Major League Baseball will no longer have the authority to approve temporary licenses and permits for events taking place in three Minneapolis “clean zones” during a 15-day period surrounding the All-Star Game at Target Field this summer.
A council resolution approved in February had granted MLB the power to approve temporary licenses for block events, parades, races, transient merchants, food sales, beverage services, tents, signs and banners.
The American Civil Liberties Union filed suit in federal court earlier this week claiming the “clean zone” is unconstitutional and in violation of first amendment rights. The ACLU filed the suit on behalf of organizers planning a block party and parade to commemorate the 80th anniversary of the 1934 Teamsters strike in Minneapolis when 67 union members were shot and two were killed by police officers.
“The original resolution seemed to indicate that Major League Baseball had a role in that approving licenses and permits,” said Council Member John Quincy. “I wanted to make sure that everybody knew that Major League Baseball would be conferred with but the city retains those authorities.”
The original resolution forbade the approval of temporary licenses and permits in the clean zones “without additional approval of Major League Baseball.” New wording approved by the council Friday states that the City Council will not approve such licenses and permits “without conferring with Major League Baseball.” [Emphasis added.]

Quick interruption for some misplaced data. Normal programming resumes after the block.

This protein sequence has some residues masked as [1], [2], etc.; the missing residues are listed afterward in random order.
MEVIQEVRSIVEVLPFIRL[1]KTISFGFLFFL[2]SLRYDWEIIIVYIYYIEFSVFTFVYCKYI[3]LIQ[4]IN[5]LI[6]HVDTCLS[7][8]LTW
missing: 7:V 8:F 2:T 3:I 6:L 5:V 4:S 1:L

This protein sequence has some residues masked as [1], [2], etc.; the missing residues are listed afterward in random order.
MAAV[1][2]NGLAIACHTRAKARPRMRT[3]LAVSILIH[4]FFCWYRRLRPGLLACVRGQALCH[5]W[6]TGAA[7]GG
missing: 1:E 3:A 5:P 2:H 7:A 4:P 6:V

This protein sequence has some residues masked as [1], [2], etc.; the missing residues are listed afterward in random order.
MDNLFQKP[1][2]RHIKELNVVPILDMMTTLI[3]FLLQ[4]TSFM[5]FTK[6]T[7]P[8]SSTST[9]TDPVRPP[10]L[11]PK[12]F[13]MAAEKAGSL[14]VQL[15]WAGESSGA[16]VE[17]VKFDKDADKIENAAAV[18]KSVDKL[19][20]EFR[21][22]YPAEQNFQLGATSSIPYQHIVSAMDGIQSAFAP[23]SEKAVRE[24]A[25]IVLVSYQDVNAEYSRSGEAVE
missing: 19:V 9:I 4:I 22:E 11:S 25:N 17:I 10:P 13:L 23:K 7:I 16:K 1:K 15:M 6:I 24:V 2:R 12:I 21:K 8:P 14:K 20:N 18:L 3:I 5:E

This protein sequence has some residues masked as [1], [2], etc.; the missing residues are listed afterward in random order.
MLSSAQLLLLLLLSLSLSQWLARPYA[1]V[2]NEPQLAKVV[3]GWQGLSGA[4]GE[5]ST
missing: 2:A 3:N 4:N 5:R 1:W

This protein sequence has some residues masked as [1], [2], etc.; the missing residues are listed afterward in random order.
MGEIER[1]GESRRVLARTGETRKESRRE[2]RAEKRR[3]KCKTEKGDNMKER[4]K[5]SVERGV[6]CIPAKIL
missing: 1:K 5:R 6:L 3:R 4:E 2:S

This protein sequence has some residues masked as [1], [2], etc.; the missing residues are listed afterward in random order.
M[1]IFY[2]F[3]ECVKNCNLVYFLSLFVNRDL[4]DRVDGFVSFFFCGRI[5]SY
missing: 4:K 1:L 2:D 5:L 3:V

“Major League Baseball was consulted [about the changes] and they had no objections,” said Quincy, who added that the city will make the final decision about issuing the temporary permits and licenses.
The resolution also shortens the time in which the clean zones will be maintained, from 15 days to six. The original resolution covered July 5 to 20; the new language covers the period from July 10 to 16.
Festivities at Target Field begin July 13 with a softball game, followed the next day by the Home Run Derby. The All-Star Game itself takes place July 15.
The three “clean zones” outlined in the original resolution remain unchanged and include downtown, northeast Minneapolis and the University.
A comment on the changes from the ACLU has not yet come forward.